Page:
Next Week’s Duty Roster: Make note of your assignment!
Greeters: Hannah & Josh Shinoda
Thought for the Day: Loren Waltz
Rototeller Article: Jeannine Murrell
Raffle Prize: Amy Presley
Wednesday’s Program: Dr. Lesley Hallick, Pacific University
President of Pacific University and fellow Rotarian Dr. Lesley Hallick spoke to the club about Pacific University in 2019, the challenges the university faces as well as some bright spots of recognition. As part of the presentation, the club presented its annual scholarship contribution check to the university.
Pacific has been a partner in Forest Grove since its earliest days, when shared founders established the orphan school that would become this university. Their vision was to offer a home and education to those who needed it most.
Today, that mission is alive and well at Pacific.
Pacific serves more than 3,900 students — 2,400 of them in Forest Grove. Pacific students are diverse. While the largest segment comes from Oregon, about 17 percent are from Hawai‘i. The fastest growing demographic of Pacific students are Hispanic — currently about 16 percent of all undergraduates. Pacific University is designated as an Asian American and a Native American-Pacific Islander Serving Institution. Twenty-two percent of all students are first-generation. Thirty percent of all undergraduates receive an income-based federal Pell Grant intended for low-income students. Pacific serves more students from low-income families than peer institutions in Oregon. Pacific students see greater socioeconomic growth after their college years than their peers from similar schools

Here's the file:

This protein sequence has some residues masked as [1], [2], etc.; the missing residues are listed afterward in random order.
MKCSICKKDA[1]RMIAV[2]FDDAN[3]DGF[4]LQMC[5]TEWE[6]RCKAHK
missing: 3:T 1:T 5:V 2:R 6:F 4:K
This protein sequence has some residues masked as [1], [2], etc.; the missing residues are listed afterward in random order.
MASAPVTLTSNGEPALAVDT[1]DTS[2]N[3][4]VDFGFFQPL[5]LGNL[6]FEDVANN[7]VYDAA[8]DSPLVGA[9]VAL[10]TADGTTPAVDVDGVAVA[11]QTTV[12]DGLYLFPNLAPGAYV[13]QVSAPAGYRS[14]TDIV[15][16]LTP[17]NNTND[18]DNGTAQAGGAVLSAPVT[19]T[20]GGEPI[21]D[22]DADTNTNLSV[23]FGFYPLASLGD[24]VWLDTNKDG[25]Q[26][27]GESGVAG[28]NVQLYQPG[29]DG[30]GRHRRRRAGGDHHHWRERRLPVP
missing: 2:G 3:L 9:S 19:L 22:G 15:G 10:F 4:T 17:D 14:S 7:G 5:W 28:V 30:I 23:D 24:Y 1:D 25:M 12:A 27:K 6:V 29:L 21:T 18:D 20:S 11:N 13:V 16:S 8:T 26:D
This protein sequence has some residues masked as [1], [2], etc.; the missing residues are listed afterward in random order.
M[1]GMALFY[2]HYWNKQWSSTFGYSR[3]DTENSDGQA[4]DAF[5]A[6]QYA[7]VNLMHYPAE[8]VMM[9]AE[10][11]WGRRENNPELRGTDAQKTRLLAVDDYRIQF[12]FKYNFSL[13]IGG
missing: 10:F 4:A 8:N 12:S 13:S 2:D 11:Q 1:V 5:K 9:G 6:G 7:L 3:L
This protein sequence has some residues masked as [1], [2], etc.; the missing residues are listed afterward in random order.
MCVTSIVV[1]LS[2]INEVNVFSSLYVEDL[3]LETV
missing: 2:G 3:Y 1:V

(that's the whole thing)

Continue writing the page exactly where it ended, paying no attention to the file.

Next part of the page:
Pacific’s 29,000 alumni live all over the world and work in every profession. But the largest contingent — 28 percent — live in Washington-Multnomah-Clackamas Counties. Sixteen percent live here in Washington County. Healthcare and education are their most common professions.
Pacific has a rare formula in the higher education world. Pacific is among just a handful of universities with a near even split between undergraduate and graduate programs. That diversity helps Pacific weather some of the struggles that other undergraduate universities have faced in recent years. It provides an opportunity to grow new and innovative programs. And it allows for the creation of pathways for students to pursue advance degrees and future careers.
Pacific has also invested in the core value of discovery — the fundamental act of finding, creating and sharing knowledge. Pacific was recently ranked in a National Science Foundation survey as the No. 1 private research university in the Pacific Northwest. And No. 10 on the West Coast — just behind institutions like USC and Stanford.
Pacific’s community partners are critical to the student experience, in research and more. Civic engagement is a core part of the undergraduate experience in particular, and students find tremendous volunteer and engagement opportunities in local organizations.
The Forest Grove Rotary have been incredible long-time supporters of Pacific University students. The annual scholarship funded through Concours d’Elegance has provided support for more than 100 Pacific students. And the endowed scholarship established in 2017 will create perpetual support for even more.
Tues., Feb. 12: Concours d’Elegance Committee Meeting, 7 p.m., FG Chamber
Wed., Feb. 13: Weekly Meeting, Noon, Pacific University
Program: Irene Trent-Valencia, Cyprus Friendship Project
Wed., Feb. 20: Jim Crisp & Mike Hundley – Mike Ward & the Mike Ward Award
Wed., Feb. 27: Program TBA
Wed., Mar. 6: Jerry Hoerber, Roadside Cleanups